Bill S-211, An Act to enact the Fighting Against Forced Labour and Child Labour in Supply Chains Act and to amend the Customs Tariff (Act), was passed on May 3, 2023, by 271 yeas to 57 nays. The Bill received Royal Assent on May 11 and will come into force on January 1, 2024. There have historically been speculations that the enforcement of some or all requirements may be delayed, and this has recently apexed to Canadian industries pushing for a one-year extension in the summer of 2023. Public Safety Canada has stated that changing the deadline is not anticipated.
Essentially, this bill is a supply-chain transparency law and it requires private-sector entities to release publicly available annual reports on how they identify, address, and prevent forced, prison and child labour in their supply chain. A private-sector entity is defined as:
Listed on a stock exchange in Canada;
Has a place of business in Canada, does business in Canada or has assets in Canada and that, based on its consolidated financial statements, meets at least two of the following conditions for at least one of its two most recent financial years:
Has at least $20 million in assets,
Has generated at least $40 million in revenue, and
Employs an average of at least 250 employees; or
Prescribed by regulations. (entité)
As for the report itself, beginning in 2024, the entity must submit an annual report before May 31 to the Minister of Public Safety and Emergency Preparedness. Additionally, the report must be publicly available and published on the entity’s website. The report must include, in respect of the government institution:
Its structure, activities and supply chains;
Its policies and due diligence processes in relation to forced labour and child labour;
The parts of its activities and supply chains that carry a risk of forced labour or child labour being used and the steps it has taken to assess and manage that risk;
Any measures taken to remediate any forced labour or child labour;
Any measures taken to remediate the loss of income to the most vulnerable families that results from any measure taken to eliminate the use of forced labour or child labour in its activities and supply chains;
The training provided to employees on forced labour and child labour; and
How the government institution assesses its effectiveness in ensuring that forced labour and child labour are not being used in its activities and supply chains.
Moreover, the Bill’s amendments to the Customs Tariff are also impactful to private-sector entities. Bill S-211 defines and includes “child labour” and offers a new definition of “forced labour” to the Customs Tariff. Not to mention, the Customs Tariff was weakly enforced by the Canada Border Service Agency (CBSA) prior to the introduction of Bill S-211, hence it is likely that there will be more public and policy focus on the import of goods. Ultimately, the government is likely to prioritize the enforcement of the import ban.
How to Prepare Your Company
The expanded scope of the Customs Tariff will impact businesses that import goods or use imported goods, so businesses should review supply chains, especially as new reports emerge about goods being produced by forced labour closer to home. Importantly, businesses will have 90 days to report that imported goods are prohibited by the import ban in their customs declaration.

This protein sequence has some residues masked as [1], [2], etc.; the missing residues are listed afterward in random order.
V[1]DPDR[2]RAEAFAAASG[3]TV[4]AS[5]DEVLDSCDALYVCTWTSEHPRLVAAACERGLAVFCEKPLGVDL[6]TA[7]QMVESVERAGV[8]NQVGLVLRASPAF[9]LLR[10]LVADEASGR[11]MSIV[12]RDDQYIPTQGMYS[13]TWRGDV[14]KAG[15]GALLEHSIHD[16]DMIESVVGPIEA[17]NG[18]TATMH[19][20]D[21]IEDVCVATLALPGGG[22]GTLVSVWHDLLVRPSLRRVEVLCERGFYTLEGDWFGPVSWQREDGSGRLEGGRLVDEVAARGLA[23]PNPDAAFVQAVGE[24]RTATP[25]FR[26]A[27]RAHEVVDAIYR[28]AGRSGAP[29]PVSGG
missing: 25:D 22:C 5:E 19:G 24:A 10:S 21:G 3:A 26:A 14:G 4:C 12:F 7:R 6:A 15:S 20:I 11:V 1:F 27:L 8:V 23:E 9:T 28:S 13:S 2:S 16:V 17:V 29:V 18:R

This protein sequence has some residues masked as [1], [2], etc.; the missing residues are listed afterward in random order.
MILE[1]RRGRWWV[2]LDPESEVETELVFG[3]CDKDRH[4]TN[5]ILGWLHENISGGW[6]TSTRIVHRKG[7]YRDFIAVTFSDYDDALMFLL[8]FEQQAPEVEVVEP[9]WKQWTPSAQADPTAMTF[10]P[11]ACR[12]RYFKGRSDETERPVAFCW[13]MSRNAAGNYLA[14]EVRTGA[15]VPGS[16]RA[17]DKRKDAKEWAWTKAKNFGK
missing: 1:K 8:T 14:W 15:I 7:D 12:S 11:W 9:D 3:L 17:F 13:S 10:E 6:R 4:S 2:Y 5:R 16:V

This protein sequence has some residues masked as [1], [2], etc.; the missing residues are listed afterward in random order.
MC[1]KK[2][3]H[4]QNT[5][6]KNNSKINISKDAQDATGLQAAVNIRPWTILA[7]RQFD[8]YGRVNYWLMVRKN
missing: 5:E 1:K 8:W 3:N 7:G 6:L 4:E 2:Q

Other ways to prepare your business before Bill S-211 comes into force are to:
Review supplier and business partner relationships;
Conduct risk assessment of the supply chain;
Review and implement up-to-date policies and best practices related to forces or child labour and remediation; and
Implement training and education programs on forced and child labour for employees.
Status of Bill
The Bill still lacks clarity only months before its enforcement on 1 January 2024. In August of 2023, Canadian companies, specifically lobby groups representing mining companies and apparel manufacturers, are pushing back on the January timeline because of the Bill’s lack of details.
John McKay, the Liberal member of parliament who moved the bill, also expressed concerns about implementation. McKay said there was a lack of reporting and procedural guidelines, which he said were signs that the government was not prepared to meet the January launch date.
While companies are preparing paperwork regarding the sourcing of goods (see How to Prepare Your Company), the crux of the issue lies in the uncertainty of how to submit their annual report. Public Safety Canada has released general guidelines for the report, however, the anticipated release of government guidance on the exact format of the report, and its website version may be further specified by government guidance in the fall of 2023.
We are closely monitoring the release of the specific guidelines for companies’ annual reports to Public Safety Canada.
Dariya Akhova is completing her master’s degree at the Munk School of Global Affairs and Public Policy at the University of Toronto. She obtained her bachelor’s degree in Political Science at the University of Ottawa, where she studied in French and English. Dariya also participated in exchanges in Paris, France and Berlin, Germany.